Color and texture play a vital part in the sculptural work of artist Flora Davis. We spoke with her about inspiration, and community.
ABI: How would you describe your concept and your body of work?
FD: Mindful awareness is the concept that drives my creativity. I describe it as “a-mind-full-of-all”– allowing the wonders of all my experiences in the moment to be present (the good, the bad, and everything). In order for this to happen, my mind becomes an observer, rather than a judge. I soon discovered that creating from this perspective became an opening into a world of endless imagination.
My work is spontaneously created. As I work, a merging occurs – my love of nature, texture, color, form, and shadow, with the excitement and tension that is present during mindful awareness.
I would describe my current work as being the most recent iteration of this ongoing, cumulative process: a dance between my love of nature and the energy of creative possibilities. Visually, they are wall sculptures, with a surface texture reminiscent of color-field paintings.
ABI: Tell us about your history as an artist and the transition to new mediums.
FD: I began as an oil painter. I loved color. I also struggled with my artistic voice. An opportunity presented itself: an independent MFA program that encouraged the exploration of what I loved and valued. I had also recently discovered mediation, and it soon became obvious to merge this discipline with my studies.
Teaching art, I was always told, was an excellent way to grow as an artist. I was lucky to put this to practice. In order to teach, I had to became a beginner, relearning what I thought I knew. My art took a dramatic turn as a result.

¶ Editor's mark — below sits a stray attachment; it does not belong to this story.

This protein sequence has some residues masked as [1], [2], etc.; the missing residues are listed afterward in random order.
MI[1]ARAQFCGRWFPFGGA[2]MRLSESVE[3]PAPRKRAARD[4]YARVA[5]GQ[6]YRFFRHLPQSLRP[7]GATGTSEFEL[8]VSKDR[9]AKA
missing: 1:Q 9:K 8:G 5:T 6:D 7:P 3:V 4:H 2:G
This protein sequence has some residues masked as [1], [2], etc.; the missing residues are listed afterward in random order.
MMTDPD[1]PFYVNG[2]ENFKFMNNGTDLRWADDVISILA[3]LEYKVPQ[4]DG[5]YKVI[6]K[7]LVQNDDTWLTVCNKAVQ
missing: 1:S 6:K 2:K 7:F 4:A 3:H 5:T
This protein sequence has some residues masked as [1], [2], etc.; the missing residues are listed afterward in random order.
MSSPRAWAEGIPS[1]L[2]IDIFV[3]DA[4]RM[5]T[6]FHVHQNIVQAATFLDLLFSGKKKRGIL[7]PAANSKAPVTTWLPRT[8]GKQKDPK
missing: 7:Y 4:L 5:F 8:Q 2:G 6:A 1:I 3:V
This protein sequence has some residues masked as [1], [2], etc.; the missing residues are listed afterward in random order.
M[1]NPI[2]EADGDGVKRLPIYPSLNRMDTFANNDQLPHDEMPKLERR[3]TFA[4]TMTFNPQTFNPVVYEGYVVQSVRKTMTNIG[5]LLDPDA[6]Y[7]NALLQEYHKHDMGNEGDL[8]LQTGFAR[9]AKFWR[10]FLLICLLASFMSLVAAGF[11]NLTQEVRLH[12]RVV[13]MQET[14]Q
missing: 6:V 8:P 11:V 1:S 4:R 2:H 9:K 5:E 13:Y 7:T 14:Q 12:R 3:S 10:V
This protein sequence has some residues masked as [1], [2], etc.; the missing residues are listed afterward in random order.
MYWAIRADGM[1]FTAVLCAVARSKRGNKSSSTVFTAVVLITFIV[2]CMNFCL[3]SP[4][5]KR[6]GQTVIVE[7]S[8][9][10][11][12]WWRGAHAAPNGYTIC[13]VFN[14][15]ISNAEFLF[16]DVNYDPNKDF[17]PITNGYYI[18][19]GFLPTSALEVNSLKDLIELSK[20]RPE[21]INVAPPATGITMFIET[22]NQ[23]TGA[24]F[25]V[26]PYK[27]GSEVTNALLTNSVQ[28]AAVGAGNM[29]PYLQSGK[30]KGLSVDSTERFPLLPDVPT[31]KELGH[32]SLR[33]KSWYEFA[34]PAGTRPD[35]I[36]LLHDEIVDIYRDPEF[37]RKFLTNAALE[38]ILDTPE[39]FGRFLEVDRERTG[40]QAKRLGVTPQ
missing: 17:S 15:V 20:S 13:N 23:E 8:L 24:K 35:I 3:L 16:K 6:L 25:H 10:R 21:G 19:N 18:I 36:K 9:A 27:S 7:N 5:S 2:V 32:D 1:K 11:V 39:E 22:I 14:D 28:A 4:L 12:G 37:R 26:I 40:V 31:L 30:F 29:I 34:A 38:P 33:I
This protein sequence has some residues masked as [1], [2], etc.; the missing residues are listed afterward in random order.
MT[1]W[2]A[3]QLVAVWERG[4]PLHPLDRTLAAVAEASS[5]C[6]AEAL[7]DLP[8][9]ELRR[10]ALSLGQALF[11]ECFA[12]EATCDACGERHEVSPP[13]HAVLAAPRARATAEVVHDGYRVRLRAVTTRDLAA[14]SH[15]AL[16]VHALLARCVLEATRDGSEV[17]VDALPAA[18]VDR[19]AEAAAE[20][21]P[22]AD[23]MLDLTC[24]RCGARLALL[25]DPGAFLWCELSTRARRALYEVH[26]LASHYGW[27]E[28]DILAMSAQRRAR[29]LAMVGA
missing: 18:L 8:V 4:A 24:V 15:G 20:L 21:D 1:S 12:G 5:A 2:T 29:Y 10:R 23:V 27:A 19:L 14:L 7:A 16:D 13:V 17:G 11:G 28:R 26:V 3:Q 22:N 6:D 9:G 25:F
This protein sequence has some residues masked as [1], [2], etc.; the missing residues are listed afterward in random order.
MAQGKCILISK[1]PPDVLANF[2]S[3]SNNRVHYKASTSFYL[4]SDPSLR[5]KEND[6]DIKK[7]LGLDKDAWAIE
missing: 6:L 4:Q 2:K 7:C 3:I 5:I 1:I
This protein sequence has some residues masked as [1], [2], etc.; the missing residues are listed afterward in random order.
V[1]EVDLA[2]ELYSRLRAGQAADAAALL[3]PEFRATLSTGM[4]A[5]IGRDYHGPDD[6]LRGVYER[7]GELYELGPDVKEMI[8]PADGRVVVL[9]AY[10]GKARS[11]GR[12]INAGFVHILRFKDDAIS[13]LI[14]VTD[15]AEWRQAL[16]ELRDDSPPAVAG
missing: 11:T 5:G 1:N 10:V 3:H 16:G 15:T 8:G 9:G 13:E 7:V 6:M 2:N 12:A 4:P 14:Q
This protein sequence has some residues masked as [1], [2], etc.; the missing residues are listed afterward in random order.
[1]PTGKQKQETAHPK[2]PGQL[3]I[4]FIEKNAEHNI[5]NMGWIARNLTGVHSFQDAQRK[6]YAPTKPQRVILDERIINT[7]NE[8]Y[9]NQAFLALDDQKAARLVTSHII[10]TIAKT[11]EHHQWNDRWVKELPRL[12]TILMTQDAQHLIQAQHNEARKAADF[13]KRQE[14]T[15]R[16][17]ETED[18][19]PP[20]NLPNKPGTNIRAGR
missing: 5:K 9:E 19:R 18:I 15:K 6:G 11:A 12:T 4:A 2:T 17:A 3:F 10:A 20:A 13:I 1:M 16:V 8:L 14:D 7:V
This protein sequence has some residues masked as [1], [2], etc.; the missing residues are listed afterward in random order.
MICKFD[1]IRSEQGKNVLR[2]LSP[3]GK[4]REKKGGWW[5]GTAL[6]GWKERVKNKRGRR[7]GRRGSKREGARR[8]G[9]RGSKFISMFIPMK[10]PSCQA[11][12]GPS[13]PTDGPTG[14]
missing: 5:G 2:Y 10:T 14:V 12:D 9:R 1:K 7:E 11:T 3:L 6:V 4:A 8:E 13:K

No color. No paints. No brushes. Using only my hands, I immersed myself into the sensuality of wet clay. I connected to the clay’s texture and subtle visual variety; from dark browns to reds to white. Beeswax, poured hot, added an olfactory dimension to this new work.
I do not remember how it arrived: the small piece of copper. I became enamored. Next, steel presented itself, and I loved that too. Both were embraced by the clay and the wax, until…
My work transformed, again. I now am using only metal (steel, copper, brass, and aluminum) as my medium. Like a zen alchemist, I work the surface of metal, creating earthly and colorful patinas. These are glued onto panels, or bent and shaped by hand into wall sculptures.
ABI: Community is extremely important to you as an artist. What benefits have you found through being part of a group?
FD: My studio has always been part of an artist collective. In the past twenty-six years, scores of diverse artists passed through my life as the collective expanded (from eight to forty-three), offering invaluable opportunities, while enriching my artistic development.
The main benefit is camaraderie with peers. Some other benefits include: information about shows, connections offered, where to get a certain product, an introduction to a gallerist, the sharing of contact lists or tools, technical information, and help curating and hanging art.
But more importantly, deep friendships resulted, some lasting for years. And with friendship came the trust to critique and challenge one another, allowing myself to open and listen, and artistically mature.